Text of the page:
1970 Camaro: When Ford came out with the Mustang in late 1964, the pony car segment was born and was destined to become an American classic. The rest of the automakers followed suit and developed similar, small, sporty, cool-looking, and performance-oriented cars. Chevy’s entry into the market was the Camaro, which first appeared in 1967. The second generation began with the 1970 Camaro.
The early Camaros were designed to compete with the Mustang, but they had a style and panache all their own. They included the long hood and short rear end that defined most pony cars, but also included unique style points and a variety of engines including high performers that had the potential to put the Camaro into the muscle car category.
After just three model years, Chevy was ready for a redesign and the 1970 Camaro marked the start of the second generation. It was still set on the F-body platform, but it became larger, lower, and wider and styling changes as well as updates and refinements included the chassis, suspension, sound-proofing, and safety features. Additionally, the convertible was removed from the line-up and the Camaro sold only as a two-door coupe.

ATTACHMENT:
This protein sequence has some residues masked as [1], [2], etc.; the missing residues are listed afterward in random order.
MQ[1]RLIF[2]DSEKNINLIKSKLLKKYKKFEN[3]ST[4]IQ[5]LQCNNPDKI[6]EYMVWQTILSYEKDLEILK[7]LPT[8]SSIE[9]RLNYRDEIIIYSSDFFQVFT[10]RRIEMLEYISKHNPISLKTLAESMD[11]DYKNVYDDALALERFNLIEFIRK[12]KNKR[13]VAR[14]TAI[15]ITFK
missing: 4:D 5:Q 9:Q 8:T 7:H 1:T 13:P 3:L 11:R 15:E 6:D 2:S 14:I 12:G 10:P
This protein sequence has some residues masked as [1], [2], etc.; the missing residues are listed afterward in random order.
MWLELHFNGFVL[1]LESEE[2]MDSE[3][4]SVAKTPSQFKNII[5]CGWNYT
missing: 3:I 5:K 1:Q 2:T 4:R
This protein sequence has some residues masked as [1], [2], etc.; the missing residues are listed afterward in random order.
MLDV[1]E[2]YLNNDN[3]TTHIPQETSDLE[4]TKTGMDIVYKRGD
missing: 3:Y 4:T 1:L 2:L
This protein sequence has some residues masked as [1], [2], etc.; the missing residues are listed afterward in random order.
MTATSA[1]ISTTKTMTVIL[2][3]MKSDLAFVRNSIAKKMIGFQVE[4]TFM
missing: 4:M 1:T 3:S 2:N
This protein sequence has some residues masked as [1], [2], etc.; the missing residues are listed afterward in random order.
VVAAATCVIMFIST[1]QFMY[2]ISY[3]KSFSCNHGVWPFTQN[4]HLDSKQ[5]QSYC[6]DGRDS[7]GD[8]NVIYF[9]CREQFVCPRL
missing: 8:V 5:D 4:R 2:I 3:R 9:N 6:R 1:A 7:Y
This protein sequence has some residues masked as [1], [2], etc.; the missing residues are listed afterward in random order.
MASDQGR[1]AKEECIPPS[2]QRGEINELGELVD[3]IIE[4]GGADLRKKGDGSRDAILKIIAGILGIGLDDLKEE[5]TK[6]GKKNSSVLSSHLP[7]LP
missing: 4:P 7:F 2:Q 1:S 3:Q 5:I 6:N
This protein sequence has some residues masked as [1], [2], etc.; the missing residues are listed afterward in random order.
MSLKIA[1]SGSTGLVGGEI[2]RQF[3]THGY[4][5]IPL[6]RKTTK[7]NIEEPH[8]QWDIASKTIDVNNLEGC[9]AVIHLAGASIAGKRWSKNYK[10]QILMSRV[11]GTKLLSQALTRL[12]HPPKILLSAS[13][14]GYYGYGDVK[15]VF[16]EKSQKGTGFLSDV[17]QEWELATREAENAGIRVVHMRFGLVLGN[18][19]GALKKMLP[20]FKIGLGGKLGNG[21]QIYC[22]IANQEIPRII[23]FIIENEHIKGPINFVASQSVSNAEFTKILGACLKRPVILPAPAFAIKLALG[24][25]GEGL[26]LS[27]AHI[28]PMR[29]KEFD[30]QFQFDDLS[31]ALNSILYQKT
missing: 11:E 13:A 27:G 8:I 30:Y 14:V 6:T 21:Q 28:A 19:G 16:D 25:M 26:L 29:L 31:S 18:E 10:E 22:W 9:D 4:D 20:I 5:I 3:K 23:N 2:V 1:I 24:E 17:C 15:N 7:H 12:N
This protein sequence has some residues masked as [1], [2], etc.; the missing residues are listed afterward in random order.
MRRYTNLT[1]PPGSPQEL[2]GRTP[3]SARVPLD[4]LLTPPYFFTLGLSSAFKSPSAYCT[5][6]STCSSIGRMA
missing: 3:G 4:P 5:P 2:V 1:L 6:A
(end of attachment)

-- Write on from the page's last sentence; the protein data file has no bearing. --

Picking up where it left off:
For the 1970 Camaro, Chevy upgraded the base engine to a 230-cubic inch, six-cylinder with 155 horsepower. Options for engines ranged all the way up to a 396-cubic inch V8 with 375 horsepower. In addition to the base model, buyers of the 1970 Camaro could choose from the Rally Sport, Super Sport, and the Z28 packages. For the first time, the Z28 was available with a three-speed automatic transmission as well as the four-speed manual.
The second generation 1970 Camaro also had styling elements that separated it from the earlier models. None of the exterior body panels were carried over from the 1969 to the 1970 Camaro. The semi-fastback design, without quarter windows, but with increased window space none the less, was popular and lasted throughout the eleven-year generation through 1981.